Kinder Morgan Buys Pipeline System, Makes Investors Unhappy
Kinder Morgan Inc. (NYSE: KMI) reported fourth-quarter and full-year 2014 results after markets closed on Wednesday. The oil and gas pipeline giant reported earnings per share (EPS) of $0.03 on revenues of $3.95 billion for the quarter. In the same period a year ago, the company reported revenues of $3.87 billion and EPS of $0.33. The consensus estimates from Thomson Reuters called for EPS of $0.34 on revenues of $4.3 billion.
In a separate announcement, KMI said it is acquiring midstream operator Hiland Partners for $3 billion from Harold Hamm and certain Hamm family trusts. Hamm is founder and CEO of Continental Resources Inc. (NYSE: CLR), and Hiland Partners operates gathering systems and pipelines in the Bakken play in North Dakota. The acquisition is expected to be slightly accretive to KMI’s cash available to pay dividends in 2015 and 2016 and to add approximately six to seven cents beginning in 2017.
For the year, Kinder Morgan reported revenues of $16.23 billion and EPS of $0.89, compared with revenues of $14.07 and EPS of $1.15 in 2013. Consensus estimates called for EPS of $1.19 on revenues of $16.48 billion.
The company also raised its quarterly cash dividend to $0.45 from a prior level of $0.44 in the third quarter. KMI paid out $1.74 per share over the 2014 fiscal year. The company’s cash dividend in the fourth quarter of 2013 was $0.41.
CEO and Chairman Richard Kinder said:
While we experienced some headwinds in the fourth quarter due primarily to commodity pricing, Kinder Morgan demonstrated once again that our large diversified portfolio of mostly fee-based assets can produce good results even in tumultuous market conditions. … Since the third quarter earnings release, we have placed $730 million of completed projects into service, removed $785 million in projects (primarily in the CO2 segment that have been delayed beyond the time horizon of the backlog due to lower commodity prices), and added $1.24 billion in new projects to the backlog.
In its outlook statement, KMI reiterated its plan announced in early December to increase cash dividends to $2 a share. The company also downplayed the impact on its business of the drop in crude oil prices. KMI produced an average of 57,600 barrels a day of gross oil production and noted that net prices fell by $3.70 per barrel year-over-year on average compared with 2013.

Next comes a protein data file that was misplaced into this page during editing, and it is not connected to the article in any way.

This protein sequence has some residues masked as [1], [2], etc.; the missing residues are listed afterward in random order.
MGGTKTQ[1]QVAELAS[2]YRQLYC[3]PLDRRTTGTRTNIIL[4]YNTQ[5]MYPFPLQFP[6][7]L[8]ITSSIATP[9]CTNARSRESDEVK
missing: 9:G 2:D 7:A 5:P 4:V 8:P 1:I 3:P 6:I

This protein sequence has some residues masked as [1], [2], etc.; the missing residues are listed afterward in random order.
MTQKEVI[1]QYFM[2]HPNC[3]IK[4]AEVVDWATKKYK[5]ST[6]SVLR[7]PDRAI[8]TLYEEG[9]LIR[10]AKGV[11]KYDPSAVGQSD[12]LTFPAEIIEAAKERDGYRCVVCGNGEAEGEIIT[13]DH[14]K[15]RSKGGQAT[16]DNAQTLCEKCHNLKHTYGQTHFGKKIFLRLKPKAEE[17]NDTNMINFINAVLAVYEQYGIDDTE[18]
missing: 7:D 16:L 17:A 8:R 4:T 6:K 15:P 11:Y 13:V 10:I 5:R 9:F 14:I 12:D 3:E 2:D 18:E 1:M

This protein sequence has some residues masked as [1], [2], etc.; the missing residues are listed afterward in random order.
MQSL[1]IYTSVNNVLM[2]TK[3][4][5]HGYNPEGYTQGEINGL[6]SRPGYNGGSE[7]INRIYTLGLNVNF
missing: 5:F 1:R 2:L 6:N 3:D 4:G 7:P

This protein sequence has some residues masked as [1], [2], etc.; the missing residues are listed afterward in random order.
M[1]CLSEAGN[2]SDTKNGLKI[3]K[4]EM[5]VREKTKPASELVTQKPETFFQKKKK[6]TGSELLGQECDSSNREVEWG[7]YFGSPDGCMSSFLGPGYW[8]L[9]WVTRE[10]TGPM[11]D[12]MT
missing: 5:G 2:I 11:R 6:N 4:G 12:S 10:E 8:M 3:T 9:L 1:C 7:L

As we noted in our preview of KMI earnings, the company built its 2015 budget on the assumption that crude would fetch $70 a barrel. Every $1 price movement in the price of a barrel of oil and every $0.10 per thousand cubic feet of natural gas will produce a $3 million impact on the company’s earnings.
KMI also reiterated its expectation that even with the current level of commodity pricing the company expects “significant excess coverage” in 2015 and still plans to increase its dividends by 10% each year from 2016 through 2010.
KMI also announced that Steven Kean will become CEO of the company on June 1. Richard Kinder will remain as executive chairman. Kinder said, “… I’m not going anywhere … I remain very enthusiastic about the future of the company. I have never sold a share of stock and don’t intend to now.”
All in all, it is a little tricky to reach a general conclusion about KMI’s results. On a per-share basis, the company’s earnings were much lower than expected and revenues were also lower than expected. The catch is, no one knew for sure what to expect.
And KMI manages for distributable cash flow, not earnings per share. By that measure the company did fine, as it always has, because its fee-based business is a cash machine and its ability to borrow money is equally conducive to paying shareholder returns. In many respects we can say of the new KMI that it is the same as it ever was.
In after-hours trading, the shares were down about 2.4% at $41.00 after closing at $42.00. The stock’s 52-week range is $30.81 to $43.18. The consensus price target from Thomson Reuters was around $47 before the report.